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Publication# Nonlinear simulation of plasma turbulence using a gyrokinetic moment-based approach

Abstract

Plasma turbulence plays a fundamental role in determining the performances of magnetic confinement fusion devices, such as tokamaks. Advances in computer science, combined with the development of efficient physical models, have significantly improved our understanding of the mechanisms governing fusion plasma turbulence in recent years. In particular, gyrokinetic simulations have demonstrated their ability to capture turbulent transport phenomena observed in the core of fusion devices. However, the application of the gyrokinetic model is challenged by the different plasma properties in the boundary region. The computational cost of gyrokinetic simulations needs also to be reduced to optimize the design of future fusion power plants.This thesis studies the dynamics of turbulent transport in fusion plasmas through the development of a new simulation code, GYACOMO, based on the gyro-moment approach (Frei et al. 2020). This approach is based on expanding the distribution function on a Hermite-Laguerre polynomial basis in the velocity space. The Boltzmann equation is then expressed in terms of fluid-like equations for the expansion coefficients, the gyro-moments. Within a flux tube, we demonstrate that the gyro-moment approach drastically reduces the cost of nonlinear gyrokinetic simulations in comparison to standard finite difference schemes. The number of gyro-moments required for convergence is reduced when the equilibrium gradients and level of collisionality are large.As a first application of the GYACOMO code, we consider the 2D Z-pinch geometry. The role of equilibrium gradients and collisions in the formation of zonal flows is studied. By comparing the Landau, Sugama, Lorentz, and Dougherty gyrokinetic collision models, the gyro-moment simulations reveal the conditions where using a high-fidelity collision model is required. In particular, the Landau and Lorentz models predict a significantly higher transport when zonal flows dominate.Turning to a tokamak configuration, the 3D $s-\alpha$ geometry is then considered. The cyclone base case, a standard benchmark for gyrokinetic codes, is solved with a computational cost about fifty times lower than the state-of-the-art code GENE. The gyro-moment method also resolves the Dimits shift, in contrast to gyro-fluid models. The possibility of using simplified collision models is shown for the experimental parameters of the cyclone base case.This thesis also shows that the gyro-moment method bridges the gap between gyrokinetic and fluid models.In particular, considering the hot electron limit, the gyro-moment equation system is analytically reduced to the fluid model of Ivanov et al. (2022). This equivalence is also verified numerically with linear and nonlinear simulations.Finally, the efficiency of the gyro-moment method is leveraged to simulate multi-scale turbulence in the edge of the DIII-D tokamak. Six gyro-moments are sufficient to evolve turbulence driven by the ITG, ETG, and TEM instabilities. Electron-scale turbulence has little impact on transport in the considered parameters. Using a multi-fidelity approach, we demonstrate that increasing triangularity tends to destabilize TEMs, reducing the accuracy of simplified electron models. By comparing adiabatic and hot electrons, the effects of triangularity on turbulent transport are finally disentangled.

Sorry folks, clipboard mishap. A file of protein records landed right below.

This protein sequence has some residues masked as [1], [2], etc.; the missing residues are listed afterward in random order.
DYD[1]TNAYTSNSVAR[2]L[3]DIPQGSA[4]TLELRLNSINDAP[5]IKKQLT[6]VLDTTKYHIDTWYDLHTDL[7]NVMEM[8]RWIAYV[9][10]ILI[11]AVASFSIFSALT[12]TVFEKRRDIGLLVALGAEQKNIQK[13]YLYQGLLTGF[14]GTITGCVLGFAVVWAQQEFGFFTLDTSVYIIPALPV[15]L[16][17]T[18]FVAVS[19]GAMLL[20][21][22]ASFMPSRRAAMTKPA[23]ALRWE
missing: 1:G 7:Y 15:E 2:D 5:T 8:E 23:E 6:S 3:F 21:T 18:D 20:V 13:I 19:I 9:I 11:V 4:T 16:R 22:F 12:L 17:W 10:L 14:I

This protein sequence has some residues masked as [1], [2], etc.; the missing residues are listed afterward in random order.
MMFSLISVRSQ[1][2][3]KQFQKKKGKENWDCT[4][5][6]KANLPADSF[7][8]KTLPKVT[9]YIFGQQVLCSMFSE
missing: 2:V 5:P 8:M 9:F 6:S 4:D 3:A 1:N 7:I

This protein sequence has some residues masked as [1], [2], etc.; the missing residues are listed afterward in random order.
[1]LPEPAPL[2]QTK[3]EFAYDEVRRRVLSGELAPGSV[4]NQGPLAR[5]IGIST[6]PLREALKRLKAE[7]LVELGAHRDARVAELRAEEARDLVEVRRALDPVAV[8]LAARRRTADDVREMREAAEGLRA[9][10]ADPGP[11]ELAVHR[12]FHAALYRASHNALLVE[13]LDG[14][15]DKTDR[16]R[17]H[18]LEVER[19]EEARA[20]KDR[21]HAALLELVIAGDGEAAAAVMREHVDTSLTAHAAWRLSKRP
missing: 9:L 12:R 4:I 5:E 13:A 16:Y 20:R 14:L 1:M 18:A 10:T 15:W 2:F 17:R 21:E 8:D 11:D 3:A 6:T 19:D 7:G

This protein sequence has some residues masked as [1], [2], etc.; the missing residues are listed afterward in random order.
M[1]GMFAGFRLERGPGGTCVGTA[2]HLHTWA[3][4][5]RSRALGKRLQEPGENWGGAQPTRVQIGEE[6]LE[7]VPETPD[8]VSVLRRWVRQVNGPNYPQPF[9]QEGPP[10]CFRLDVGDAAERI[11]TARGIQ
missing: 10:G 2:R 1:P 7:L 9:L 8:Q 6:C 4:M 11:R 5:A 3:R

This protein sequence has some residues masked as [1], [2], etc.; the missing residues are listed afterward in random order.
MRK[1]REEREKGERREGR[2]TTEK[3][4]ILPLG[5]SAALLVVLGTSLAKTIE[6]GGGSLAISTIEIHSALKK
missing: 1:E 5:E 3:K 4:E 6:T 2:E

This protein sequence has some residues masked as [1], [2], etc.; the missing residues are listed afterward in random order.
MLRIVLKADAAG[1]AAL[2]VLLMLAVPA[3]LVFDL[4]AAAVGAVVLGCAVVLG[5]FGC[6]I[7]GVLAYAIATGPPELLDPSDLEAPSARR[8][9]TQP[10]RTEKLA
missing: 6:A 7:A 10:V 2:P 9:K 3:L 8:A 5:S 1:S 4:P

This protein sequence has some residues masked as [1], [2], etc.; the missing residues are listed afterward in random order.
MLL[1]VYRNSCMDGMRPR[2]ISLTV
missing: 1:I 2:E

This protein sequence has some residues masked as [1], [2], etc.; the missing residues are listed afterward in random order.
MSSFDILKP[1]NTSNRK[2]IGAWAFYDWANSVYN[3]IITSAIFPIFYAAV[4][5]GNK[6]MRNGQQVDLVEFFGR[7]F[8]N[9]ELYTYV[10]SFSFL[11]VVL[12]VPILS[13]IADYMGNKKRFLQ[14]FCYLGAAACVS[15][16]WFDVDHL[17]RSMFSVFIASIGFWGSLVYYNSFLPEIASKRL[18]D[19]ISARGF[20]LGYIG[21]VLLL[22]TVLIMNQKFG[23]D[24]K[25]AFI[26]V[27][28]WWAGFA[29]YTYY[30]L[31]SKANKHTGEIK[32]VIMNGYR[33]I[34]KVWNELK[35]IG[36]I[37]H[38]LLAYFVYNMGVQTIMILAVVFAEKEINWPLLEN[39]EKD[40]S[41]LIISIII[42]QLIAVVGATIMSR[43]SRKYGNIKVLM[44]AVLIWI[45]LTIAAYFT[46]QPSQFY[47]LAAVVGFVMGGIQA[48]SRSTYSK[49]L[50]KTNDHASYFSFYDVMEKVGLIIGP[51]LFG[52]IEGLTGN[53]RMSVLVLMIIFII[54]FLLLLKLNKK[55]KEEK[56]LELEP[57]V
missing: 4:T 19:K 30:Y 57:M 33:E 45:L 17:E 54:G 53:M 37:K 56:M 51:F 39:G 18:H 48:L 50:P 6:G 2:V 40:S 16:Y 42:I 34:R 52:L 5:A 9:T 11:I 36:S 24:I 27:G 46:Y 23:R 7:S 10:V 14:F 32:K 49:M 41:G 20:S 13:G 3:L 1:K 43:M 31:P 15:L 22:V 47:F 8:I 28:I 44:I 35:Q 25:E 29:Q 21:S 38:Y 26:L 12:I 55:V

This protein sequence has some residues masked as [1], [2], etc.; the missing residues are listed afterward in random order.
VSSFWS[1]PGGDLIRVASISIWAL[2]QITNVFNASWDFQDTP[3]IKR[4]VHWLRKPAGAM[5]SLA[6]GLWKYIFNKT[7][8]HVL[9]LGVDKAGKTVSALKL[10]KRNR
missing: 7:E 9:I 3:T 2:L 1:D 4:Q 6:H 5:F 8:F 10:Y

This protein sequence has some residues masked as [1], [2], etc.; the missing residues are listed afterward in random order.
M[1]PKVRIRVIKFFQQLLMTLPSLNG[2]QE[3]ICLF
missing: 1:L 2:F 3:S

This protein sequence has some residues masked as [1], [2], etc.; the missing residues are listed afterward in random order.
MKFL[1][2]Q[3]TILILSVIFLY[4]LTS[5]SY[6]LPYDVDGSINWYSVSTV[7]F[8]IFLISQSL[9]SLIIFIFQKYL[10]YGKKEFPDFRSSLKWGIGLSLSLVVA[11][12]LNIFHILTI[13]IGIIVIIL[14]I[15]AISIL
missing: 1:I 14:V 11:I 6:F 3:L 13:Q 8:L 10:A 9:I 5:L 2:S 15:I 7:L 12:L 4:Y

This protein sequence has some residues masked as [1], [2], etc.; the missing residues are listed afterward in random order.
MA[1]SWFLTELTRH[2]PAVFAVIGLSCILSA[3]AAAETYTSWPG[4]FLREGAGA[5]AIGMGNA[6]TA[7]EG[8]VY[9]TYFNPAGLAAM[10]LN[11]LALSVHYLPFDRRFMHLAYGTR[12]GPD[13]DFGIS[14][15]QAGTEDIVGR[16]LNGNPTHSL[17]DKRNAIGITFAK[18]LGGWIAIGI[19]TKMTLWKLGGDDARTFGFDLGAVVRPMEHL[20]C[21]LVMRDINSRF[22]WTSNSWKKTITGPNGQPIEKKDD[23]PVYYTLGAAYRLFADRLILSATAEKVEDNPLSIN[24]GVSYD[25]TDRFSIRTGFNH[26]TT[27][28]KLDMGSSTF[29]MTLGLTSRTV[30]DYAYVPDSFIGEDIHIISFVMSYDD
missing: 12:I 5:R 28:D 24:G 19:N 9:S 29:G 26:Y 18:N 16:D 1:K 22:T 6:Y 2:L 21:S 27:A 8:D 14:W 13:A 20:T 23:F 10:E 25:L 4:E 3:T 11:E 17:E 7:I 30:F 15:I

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Magnetic confinement fusion is an approach to generate thermonuclear fusion power that uses magnetic fields to confine fusion fuel in the form of a plasma. Magnetic confinement is one of two major branches of fusion energy research, along with inertial confinement fusion. The magnetic approach began in the 1940s and absorbed the majority of subsequent development. Fusion reactions combine light atomic nuclei such as hydrogen to form heavier ones such as helium, producing energy.

Fusion power

Fusion power is a proposed form of power generation that would generate electricity by using heat from nuclear fusion reactions. In a fusion process, two lighter atomic nuclei combine to form a heavier nucleus, while releasing energy. Devices designed to harness this energy are known as fusion reactors. Research into fusion reactors began in the 1940s, but as of 2023, no device has reached net power. Fusion processes require fuel and a confined environment with sufficient temperature, pressure, and confinement time to create a plasma in which fusion can occur.

Inertial confinement fusion

Inertial confinement fusion (ICF) is a fusion energy process that initiates nuclear fusion reactions by compressing and heating targets filled with fuel. The targets are small pellets, typically containing deuterium (2H) and tritium (3H). Energy is deposited in the target's outer layer, which explodes outward. This produces a reaction force in the form of shock waves that travel through the target. The waves compress and heat it. Sufficiently powerful shock waves generate fusion.

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Simulations of plasma turbulence in a linear plasma device configuration are presented. These simulations are based on a simplified version of the gyrokinetic (GK) model proposed by Frei et al. [J. Plasma Phys. 86, 905860205 (2020)], where the full-F distr ...

The performance of magnetic confinement fusion devices, such as tokamaks, is strongly correlated to the phenomena that occur in the boundary region of the plasma core that faces the wall of the device. The dominant cross-field transport mechanisms from the ...